May 30, 2023
Ithaca, NY | 76°F


Curriculum review sparks controversy

Outdoor Adventure Leadership majors are taking a stand against possible changes they believe could drastically impact their experience as OAL majors at the college.

From left, senior Laura Kathrein and junior Erika Feldman discuss the Outdoor Adventure Leadership Immersion Program’s relocation to the Adirondacks in the Center for Health Sciences on Thursday. Kevin Campbell/The Ithacan

Senior OAL majors Laura Kathrein and Kelsey McCabe said they were initially notified that the college was planning to cancel their semester immersion program entirely earlier in October.

Kathrein and McCabe then heard that the college actually planned to move the immersion program from Washington state to the Adirondacks. They organized the OAL Educational Symposium to educate students, faculty and administration about their major and why they believed altering the immersion program would negatively affect their education.

McCabe said the Washington program exposes students to an entirely new environment, but OAL majors already have four years to explore the Adirondacks, which, she said, are easily accessible to students on the weekends.
“Washington has a different culture than we do in New York or in New England, so it was really a study abroad experience in itself, even though it was within the United States,” McCabe said.

Last Thursday, OAL students gave an informational presentation to their peers, faculty, John Sigg, dean of Health Science and Human Performance, and Assistant Dean Margaret Arnold.

“We were planning to basically just show the administration how close we as a major are, to show what we really are all about and how interdisciplinary our curriculum is,” Kathrein said.

Immersion is a semester-long program for junior OAL majors and minors. Students spend their spring semester in Washington kayaking the Puget Sound, rock climbing and taking courses in expedition planning, risk management and land-use ethics. Students are also eligible for a nationally accredited outdoor leader certification from the Wilderness Education Association and can become certified in wilderness medicine.

John Weber, assistant professor and chair of the recreation and leisure studies department, said the department has not made any final decisions on the program and is in the process of discussion and review. He said the students’ reactions are mainly based on speculations.

“This is a curriculum issue,” Weber said. “Just like all of the curriculum issues in all of our majors, we’re always looking at this and we’re always discussing this. That’s really all that is at this time.”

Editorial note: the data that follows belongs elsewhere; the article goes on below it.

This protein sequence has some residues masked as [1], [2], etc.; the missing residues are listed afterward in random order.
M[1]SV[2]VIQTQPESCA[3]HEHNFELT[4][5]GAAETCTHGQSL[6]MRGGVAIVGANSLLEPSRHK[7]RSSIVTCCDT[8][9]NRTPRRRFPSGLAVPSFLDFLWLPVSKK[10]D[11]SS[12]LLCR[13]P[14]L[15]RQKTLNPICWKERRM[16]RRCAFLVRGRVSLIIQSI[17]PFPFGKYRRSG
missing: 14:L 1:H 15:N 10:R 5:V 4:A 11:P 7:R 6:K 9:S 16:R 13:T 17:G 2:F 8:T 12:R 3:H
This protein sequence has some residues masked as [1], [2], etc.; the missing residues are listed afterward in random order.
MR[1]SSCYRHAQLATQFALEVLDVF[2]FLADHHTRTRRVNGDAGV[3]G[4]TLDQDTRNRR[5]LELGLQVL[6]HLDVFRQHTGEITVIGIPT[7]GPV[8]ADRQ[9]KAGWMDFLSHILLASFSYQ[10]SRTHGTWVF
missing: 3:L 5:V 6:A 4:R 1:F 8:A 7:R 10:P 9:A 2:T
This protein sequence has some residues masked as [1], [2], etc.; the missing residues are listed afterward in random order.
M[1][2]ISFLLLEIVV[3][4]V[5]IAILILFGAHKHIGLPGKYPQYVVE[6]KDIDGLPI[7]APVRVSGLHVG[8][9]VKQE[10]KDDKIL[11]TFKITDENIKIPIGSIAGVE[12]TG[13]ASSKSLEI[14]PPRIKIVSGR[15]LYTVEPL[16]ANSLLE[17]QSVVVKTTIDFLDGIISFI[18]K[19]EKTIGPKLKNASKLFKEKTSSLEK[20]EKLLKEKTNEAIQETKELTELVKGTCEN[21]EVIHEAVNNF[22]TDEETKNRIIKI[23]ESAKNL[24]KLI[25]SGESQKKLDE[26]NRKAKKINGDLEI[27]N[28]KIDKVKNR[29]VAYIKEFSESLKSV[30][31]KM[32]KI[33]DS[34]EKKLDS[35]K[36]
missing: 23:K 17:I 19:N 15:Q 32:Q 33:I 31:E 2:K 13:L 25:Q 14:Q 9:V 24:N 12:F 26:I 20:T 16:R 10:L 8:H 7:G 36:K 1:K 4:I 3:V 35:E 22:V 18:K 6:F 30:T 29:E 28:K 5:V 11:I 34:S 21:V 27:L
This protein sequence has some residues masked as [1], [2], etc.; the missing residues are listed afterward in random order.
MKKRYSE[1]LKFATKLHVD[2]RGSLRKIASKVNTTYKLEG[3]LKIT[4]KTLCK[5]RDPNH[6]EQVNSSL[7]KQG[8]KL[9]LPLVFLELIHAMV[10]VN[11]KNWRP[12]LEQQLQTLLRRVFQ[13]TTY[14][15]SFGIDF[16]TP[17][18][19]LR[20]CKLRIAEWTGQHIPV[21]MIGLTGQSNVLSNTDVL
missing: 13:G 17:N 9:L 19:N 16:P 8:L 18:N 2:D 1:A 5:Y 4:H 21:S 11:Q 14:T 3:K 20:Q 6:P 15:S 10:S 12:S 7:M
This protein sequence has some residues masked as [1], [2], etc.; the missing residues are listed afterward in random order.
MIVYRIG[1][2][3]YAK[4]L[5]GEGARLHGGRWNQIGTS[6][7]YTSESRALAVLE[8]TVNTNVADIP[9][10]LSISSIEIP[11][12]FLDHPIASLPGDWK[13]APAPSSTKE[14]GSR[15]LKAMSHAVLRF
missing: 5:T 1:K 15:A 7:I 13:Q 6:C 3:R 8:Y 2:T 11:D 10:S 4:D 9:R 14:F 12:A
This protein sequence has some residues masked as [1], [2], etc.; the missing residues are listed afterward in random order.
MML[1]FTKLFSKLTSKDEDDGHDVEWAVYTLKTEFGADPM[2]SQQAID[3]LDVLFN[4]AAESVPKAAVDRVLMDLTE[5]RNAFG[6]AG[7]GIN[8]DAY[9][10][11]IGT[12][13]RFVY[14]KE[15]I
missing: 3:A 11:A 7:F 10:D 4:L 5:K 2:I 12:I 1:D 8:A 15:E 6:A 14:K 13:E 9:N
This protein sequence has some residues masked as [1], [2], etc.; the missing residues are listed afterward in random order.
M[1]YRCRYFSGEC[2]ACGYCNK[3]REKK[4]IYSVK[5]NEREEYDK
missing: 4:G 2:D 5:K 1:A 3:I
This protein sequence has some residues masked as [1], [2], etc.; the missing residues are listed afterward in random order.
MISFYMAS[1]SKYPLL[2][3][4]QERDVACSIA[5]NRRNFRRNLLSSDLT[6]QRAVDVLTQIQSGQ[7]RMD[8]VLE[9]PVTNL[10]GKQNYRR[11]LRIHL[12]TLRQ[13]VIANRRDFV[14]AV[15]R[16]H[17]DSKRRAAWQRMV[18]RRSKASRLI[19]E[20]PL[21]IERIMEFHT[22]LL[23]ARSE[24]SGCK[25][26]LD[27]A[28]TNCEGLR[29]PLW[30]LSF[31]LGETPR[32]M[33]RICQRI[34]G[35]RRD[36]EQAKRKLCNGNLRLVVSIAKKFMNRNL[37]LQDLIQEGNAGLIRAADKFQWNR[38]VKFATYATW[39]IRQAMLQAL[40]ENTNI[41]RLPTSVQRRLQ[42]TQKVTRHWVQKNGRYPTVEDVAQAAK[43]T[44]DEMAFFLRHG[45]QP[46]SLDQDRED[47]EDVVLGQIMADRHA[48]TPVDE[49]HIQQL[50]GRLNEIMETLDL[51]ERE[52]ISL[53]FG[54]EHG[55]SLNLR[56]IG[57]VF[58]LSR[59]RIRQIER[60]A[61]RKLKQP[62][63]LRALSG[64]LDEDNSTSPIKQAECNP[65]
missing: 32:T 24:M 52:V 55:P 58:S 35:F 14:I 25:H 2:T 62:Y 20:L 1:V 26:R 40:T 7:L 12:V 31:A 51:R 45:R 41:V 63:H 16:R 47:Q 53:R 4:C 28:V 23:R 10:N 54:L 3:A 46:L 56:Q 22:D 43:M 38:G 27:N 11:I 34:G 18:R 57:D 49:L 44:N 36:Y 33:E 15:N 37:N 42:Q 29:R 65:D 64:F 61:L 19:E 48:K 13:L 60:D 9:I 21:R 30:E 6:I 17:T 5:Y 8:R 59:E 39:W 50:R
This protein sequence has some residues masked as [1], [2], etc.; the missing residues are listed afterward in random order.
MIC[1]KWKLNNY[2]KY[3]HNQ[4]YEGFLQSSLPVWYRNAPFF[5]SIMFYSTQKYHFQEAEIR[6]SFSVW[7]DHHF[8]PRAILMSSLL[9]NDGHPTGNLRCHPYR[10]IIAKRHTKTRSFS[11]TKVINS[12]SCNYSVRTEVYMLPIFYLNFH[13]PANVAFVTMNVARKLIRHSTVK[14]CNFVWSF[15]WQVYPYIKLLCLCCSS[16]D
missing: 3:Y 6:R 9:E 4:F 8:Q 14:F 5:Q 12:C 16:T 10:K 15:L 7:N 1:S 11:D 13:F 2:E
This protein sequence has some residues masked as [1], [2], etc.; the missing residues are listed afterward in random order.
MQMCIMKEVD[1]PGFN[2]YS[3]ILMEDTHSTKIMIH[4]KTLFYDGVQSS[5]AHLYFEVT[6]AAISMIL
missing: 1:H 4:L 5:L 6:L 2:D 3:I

Sigg said curricula are often being reviewed and this was the only motivation to discuss possible changes to the Outdoor Adventure Leadership and Immersion Program.

“We encourage all programs to look at their curriculum regularly and see, ‘Are we doing what’s best for the students? What’s best for the department and the program? And also what’s best for the school and the college?’” he said. “That’s an ongoing process. It just happens that right now, I’ve asked them to look at the Outdoor Adventure Leadership Program.”

Kathrein and McCabe said the interdisciplinary curriculum and leadership skills they gain in OAL and the immersion program represent the college’s core value in IC 20/20 of providing integrative learning and a global education for the students.

“We’re not just rock climbers in college, we’re not kayakers,” Kathrein said. “We are educated not only in those hard skills, but we’re educated in techniques and theories on how to facilitate wilderness experiences that allow growth and development for your participants.”

OAL students also presented a change proposed by their adviser Chris Pelchat to their current program. Students would go on one semester-long, faculty-planned excursion and then plan a second trip on their own. This would become the “dual immersion program.”

Junior Emily McCune said without Washington immersion, the original integrity of the program will not remain intact.

“We have to trust that our school is going to do what’s in our best interest and listen to what we want and take our opinions into consideration in making any decisions for the major,” she said.